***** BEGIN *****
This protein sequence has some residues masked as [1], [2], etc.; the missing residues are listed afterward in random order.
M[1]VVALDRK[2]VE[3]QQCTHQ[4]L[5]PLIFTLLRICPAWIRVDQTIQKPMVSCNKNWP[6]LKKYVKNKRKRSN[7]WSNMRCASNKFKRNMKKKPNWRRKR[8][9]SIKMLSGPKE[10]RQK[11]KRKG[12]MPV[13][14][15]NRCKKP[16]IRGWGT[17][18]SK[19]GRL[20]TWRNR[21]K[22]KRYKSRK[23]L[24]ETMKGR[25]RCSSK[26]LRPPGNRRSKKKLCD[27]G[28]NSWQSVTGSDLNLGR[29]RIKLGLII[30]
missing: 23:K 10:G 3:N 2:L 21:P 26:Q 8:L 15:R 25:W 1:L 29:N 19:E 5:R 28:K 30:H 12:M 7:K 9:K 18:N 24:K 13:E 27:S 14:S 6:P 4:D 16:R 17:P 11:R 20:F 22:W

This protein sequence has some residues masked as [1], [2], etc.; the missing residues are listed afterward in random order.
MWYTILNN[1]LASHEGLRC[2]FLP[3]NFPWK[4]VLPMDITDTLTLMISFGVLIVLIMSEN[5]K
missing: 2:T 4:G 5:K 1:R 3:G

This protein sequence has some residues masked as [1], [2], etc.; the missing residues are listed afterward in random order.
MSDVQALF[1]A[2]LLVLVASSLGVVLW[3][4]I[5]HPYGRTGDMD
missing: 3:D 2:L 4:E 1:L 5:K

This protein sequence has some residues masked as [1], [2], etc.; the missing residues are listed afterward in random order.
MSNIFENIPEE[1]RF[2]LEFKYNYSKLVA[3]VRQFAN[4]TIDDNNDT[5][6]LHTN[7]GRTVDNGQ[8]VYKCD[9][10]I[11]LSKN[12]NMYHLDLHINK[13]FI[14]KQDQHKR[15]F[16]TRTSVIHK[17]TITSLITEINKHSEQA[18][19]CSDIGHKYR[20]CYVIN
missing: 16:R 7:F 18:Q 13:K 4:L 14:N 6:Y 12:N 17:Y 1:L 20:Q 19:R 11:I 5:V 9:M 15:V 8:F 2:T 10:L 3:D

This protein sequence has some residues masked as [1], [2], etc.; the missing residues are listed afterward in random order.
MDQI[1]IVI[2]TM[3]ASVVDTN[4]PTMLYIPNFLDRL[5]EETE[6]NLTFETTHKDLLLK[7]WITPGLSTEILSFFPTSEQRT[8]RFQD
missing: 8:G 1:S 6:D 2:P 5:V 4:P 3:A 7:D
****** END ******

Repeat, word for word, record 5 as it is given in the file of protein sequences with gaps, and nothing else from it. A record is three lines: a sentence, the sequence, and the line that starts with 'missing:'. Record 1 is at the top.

This protein sequence has some residues masked as [1], [2], etc.; the missing residues are listed afterward in random order.
MDQI[1]IVI[2]TM[3]ASVVDTN[4]PTMLYIPNFLDRL[5]EETE[6]NLTFETTHKDLLLK[7]WITPGLSTEILSFFPTSEQRT[8]RFQD
missing: 8:G 1:S 6:D 2:P 5:V 4:P 3:A 7:D